|Police used this two-horse hitch wagon to patrol Schenectady at the turn of the twentieth century. The use of horses expanded patrol areas. Image from Grems-Doolittle Library Photograph Collection.|
This blog entry is written by Library Volunteer Jane Falconer.
Everyone is familiar with the sight of a police car patrolling the streets of Schenectady, but that was not always the case. A look back includes foot patrols, horse-drawn wagons, horses, motorcycles, and finally automobiles and even mountain bikes.
When Schenectady was first settled there were no patrols and no one guarding the settlement in February of 1690 when a raiding party of French and their Indian allies attacked, massacred the settlers and marched captives north to Canada. A Mohawk man, Lawrence, led a party to rescue the kidnapped settlers and convince them to return and rebuild the settlement.
The first night watchmen were appointed in 1788 through an act of the New York State Legislature. There were six who walked the streets of Schenectady within 3/4 mile of the Old Dutch Church (now the First Reformed Church) on Union Street between 9:00 p.m. and dawn. They received no pay, but were subject to a fine if they neglected their duties. One watchman was on duty at a time, and their equipment consisted of a staff approximately five feet long and a lantern. Their primary responsibility was to watch for fires and other disturbances. Ten years later, in 1798, Schenectady incorporated. The city was divided into two wards and the night watchmen were now designated as constables who were elected by the City Council. Each ward had 4 constables for a total of 8. For the first time they received payment in the amount of 37 and 1/2 cents a night, out of which they paid for the candles used in their lanterns as well as firewood for the station house. With an increase in numbers around 1817, they patrolled in pairs.
The New York State Legislature formed the Capital Police Force in 1867 to oversee law and order in Schenectady, Albany, and Troy. This continued until June 15, 1870, when the Schenectady Police Department was established by an act of the State Legislature. The new department consisted of a Chief of Police and Assistant Chief and eight patrolmen who worked twelve hours a day with one day off per month. The uniform of the day was a blue wool knee length coat with a high collar and two rows of brass buttons down the front. The hat was a Keystone or Bobby style cap.
|This photo of the Schenectady Police Department was taken around 1890. Note the original wool uniforms worn year-round including the Keystone caps. Image from Grems-Doolittle Library Photograph Collection.|
Horse patrols were introduced in 1904. James Rynex was the first patrolman to ride a horse on rounds; in 1927, Ephraim Traver was the last. By that time, horses were restricted to Central Park and eventually sold. Along with mounted patrolmen, the two horse hitch “Black Maria” and horse-drawn patrol wagons were used. On the streets, patrolmen contacted headquarters with their whereabouts through the use of call boxes placed throughout the city.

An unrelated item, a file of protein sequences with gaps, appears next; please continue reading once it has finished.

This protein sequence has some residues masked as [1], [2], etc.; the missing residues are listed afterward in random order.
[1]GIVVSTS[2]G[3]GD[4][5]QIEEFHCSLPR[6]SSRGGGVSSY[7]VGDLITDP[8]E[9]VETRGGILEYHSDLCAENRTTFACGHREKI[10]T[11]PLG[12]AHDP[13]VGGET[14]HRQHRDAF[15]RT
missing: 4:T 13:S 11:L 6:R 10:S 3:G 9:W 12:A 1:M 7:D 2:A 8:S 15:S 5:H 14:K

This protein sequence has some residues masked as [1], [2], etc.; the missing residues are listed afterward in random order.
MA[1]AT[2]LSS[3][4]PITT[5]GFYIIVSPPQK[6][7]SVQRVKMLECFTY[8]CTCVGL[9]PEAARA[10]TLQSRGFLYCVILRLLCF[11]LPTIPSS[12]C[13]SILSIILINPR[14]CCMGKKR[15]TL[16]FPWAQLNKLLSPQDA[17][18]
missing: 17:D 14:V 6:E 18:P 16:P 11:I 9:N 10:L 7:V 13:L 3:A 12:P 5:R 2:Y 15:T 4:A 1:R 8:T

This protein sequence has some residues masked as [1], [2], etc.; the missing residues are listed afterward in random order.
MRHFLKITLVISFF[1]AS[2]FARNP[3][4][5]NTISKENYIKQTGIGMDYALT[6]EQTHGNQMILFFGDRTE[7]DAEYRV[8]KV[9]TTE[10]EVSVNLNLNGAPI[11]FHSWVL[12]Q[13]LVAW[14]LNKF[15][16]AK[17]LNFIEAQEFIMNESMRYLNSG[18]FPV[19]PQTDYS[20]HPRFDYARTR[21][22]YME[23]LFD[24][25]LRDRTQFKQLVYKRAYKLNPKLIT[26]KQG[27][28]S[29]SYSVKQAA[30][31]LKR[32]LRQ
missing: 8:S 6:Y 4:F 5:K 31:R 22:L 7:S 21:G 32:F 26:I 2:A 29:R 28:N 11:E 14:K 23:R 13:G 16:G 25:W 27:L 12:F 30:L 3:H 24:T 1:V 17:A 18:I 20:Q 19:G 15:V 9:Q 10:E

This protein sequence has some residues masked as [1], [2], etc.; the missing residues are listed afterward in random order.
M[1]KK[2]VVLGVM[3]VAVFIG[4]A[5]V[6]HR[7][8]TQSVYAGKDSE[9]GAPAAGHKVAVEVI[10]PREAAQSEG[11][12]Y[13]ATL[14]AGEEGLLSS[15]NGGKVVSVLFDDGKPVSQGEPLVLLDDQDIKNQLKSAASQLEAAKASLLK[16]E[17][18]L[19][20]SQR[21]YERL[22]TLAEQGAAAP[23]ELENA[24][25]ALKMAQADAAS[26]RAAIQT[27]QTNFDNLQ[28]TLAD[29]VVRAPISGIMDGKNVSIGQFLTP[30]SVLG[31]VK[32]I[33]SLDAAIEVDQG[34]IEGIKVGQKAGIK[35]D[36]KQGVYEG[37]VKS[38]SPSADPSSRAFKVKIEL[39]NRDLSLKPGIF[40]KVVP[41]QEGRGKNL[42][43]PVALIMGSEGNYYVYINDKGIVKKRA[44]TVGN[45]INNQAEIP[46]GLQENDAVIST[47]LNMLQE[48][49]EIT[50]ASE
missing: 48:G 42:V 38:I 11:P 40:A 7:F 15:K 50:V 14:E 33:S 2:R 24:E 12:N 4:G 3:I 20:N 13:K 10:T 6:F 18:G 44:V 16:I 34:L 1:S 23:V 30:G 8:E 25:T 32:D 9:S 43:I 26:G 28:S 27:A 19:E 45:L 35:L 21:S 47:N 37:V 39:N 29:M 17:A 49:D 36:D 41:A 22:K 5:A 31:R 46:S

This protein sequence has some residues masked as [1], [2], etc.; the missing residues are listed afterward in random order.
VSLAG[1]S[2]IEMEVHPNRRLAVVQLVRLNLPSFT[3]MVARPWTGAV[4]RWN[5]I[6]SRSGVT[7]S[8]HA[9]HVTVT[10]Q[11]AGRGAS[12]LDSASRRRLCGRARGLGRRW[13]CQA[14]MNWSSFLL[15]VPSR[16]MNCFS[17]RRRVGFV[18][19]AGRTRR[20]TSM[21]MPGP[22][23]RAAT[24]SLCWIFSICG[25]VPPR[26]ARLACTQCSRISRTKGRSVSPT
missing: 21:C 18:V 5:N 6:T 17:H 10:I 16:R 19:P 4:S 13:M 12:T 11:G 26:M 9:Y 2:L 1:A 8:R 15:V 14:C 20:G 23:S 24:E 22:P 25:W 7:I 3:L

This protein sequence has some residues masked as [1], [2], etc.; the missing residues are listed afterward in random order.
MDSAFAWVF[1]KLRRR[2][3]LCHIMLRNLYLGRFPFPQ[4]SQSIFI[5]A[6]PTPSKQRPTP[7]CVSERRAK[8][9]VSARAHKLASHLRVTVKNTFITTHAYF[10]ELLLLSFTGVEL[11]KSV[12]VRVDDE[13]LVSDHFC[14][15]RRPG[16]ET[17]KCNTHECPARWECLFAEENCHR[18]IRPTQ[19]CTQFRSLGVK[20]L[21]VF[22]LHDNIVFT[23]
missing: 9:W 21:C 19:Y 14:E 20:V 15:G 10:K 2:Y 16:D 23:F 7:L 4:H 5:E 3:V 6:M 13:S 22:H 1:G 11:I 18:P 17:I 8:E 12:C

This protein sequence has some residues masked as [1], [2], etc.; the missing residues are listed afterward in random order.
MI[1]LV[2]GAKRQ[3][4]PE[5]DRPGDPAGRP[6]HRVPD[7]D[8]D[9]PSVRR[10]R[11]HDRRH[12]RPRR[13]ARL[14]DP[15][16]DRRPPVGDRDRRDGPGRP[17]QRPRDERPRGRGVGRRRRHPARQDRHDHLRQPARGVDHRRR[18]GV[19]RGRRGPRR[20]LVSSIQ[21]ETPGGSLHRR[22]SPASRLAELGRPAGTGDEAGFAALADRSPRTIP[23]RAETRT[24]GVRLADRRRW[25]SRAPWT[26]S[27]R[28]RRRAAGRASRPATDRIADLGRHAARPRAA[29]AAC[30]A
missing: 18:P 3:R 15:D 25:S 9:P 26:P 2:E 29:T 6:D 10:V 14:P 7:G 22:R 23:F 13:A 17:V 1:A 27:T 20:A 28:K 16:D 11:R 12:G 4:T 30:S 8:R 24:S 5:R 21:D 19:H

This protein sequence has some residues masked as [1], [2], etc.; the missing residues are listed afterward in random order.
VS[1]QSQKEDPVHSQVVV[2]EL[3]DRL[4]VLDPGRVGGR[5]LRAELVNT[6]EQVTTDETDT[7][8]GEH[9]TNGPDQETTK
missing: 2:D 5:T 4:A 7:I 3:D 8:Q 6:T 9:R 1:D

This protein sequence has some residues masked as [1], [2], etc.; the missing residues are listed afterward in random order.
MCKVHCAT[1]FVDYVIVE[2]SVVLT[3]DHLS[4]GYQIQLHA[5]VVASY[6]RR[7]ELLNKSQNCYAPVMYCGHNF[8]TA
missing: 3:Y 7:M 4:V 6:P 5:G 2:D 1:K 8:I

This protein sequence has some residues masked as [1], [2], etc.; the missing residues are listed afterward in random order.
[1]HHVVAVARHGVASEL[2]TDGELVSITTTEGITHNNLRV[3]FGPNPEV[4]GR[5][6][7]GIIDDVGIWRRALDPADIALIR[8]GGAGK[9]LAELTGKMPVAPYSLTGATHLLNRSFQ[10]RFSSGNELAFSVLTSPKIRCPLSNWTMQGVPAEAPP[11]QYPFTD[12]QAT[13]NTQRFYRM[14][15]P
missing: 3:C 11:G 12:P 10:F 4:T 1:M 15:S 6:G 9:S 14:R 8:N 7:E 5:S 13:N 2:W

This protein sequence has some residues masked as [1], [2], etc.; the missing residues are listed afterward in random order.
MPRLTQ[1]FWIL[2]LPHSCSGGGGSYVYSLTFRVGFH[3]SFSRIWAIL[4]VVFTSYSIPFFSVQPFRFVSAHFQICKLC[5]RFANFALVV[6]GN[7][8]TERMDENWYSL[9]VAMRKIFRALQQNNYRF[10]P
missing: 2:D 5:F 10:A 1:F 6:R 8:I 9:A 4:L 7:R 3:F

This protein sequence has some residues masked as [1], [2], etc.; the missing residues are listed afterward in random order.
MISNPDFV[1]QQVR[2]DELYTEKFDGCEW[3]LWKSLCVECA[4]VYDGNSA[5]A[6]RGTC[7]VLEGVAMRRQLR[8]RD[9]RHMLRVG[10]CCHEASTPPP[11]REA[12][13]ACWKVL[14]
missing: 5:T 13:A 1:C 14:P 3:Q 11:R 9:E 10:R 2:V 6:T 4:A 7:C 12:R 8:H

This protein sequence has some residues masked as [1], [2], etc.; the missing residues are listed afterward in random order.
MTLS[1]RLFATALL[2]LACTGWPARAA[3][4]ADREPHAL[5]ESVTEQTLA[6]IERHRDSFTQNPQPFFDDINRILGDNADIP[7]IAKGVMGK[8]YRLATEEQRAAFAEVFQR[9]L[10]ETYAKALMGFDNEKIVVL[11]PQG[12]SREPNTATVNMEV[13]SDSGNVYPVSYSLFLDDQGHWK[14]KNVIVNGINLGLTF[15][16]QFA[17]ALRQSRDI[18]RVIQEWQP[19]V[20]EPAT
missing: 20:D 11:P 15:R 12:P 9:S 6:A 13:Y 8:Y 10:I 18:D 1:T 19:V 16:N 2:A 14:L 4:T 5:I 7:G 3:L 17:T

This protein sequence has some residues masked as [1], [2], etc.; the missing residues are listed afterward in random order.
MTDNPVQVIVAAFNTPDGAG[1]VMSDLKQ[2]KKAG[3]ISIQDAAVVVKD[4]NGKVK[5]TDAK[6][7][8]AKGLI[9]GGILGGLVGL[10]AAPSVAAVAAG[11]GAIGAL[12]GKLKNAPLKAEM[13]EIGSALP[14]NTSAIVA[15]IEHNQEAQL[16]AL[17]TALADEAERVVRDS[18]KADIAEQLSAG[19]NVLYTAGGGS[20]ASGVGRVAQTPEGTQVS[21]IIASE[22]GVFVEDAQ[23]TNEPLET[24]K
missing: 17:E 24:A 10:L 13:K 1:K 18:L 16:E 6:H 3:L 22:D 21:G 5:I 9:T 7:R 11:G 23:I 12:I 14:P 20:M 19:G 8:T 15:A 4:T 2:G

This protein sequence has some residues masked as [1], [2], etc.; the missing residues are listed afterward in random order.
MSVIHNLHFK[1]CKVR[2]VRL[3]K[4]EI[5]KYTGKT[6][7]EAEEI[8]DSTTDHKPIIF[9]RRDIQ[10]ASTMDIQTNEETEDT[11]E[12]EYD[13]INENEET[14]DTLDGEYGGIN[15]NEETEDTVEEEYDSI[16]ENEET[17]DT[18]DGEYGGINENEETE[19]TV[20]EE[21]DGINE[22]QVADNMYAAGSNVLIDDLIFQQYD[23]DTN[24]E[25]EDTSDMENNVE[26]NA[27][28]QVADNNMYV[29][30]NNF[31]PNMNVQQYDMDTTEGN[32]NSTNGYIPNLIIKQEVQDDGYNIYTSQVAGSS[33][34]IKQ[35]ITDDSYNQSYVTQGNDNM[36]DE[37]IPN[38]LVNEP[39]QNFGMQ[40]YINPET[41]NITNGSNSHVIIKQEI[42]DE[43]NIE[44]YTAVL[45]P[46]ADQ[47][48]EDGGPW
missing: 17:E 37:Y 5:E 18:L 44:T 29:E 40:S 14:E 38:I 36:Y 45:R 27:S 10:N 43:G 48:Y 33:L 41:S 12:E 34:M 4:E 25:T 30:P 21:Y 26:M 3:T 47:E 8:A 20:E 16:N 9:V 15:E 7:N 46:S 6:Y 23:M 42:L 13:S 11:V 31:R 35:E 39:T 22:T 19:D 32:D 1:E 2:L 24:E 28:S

1906 saw the introduction of motorcycles for officers on patrol and they were able cover a larger patrol area and respond to calls faster. There was a drawback to this faster mode of transportation -- their hats often fell off while riding, and this necessitated a change to a military style hat. The hats changed again in 1928 when the New York City Police Department changed to an eight-point cap as a way to commemorate the original eight members of the first Watch in Dutch colonial New Amsterdam (now New York City). The Schenectady Police Department followed suit and that style cap is still in use today.
|An example of an early automobile used to patrol the streets of Schenectady, in front of the police station on Jay Street. Image from Grems-Doolittle Library Photograph Collection.|
Automobiles were first used in 1912, and 1937 saw the installation of AM radios in police cars. Those were replaced in 1943 with FM radios for clearer reception. Call boxes were upgraded to include voice capability and they were replaced with walkie-talkies in the 1960s in an effort to help the officers on patrol better communicate with headquarters.
|These photos of patrol cars, taken in 1941 and 1987, show how Schenectady's police cars changed over time. Images from Larry Hart Collection.|
Today patrols include mountain bikes in addition to foot patrols, motorcycles, and automobiles. After completion of the mountain bike training academy, officers can patrol in cars, on their bikes, or both. Their cars include bike racks so they can park their cars and bike their patrol zone. Currently there are two mountain bike patrols in downtown Schenectady.
Today's police officers have come a long way from the days of a carrying a staff and a lantern while patrolling the streets between dusk and dawn. However, the early days will always be remembered in the shoulder patch worn by the current members of the Schenectady Police Department. It depicts the statue of Lawrence the Indian that is located in the Stockade area of the city as well as the burning of the settlement on that long-ago night in 1690.
|The current police department shoulder patch reflects the earliest days of the Schenectady settlement and the massacre of 1690. Image from Schenectady Police clipping file.|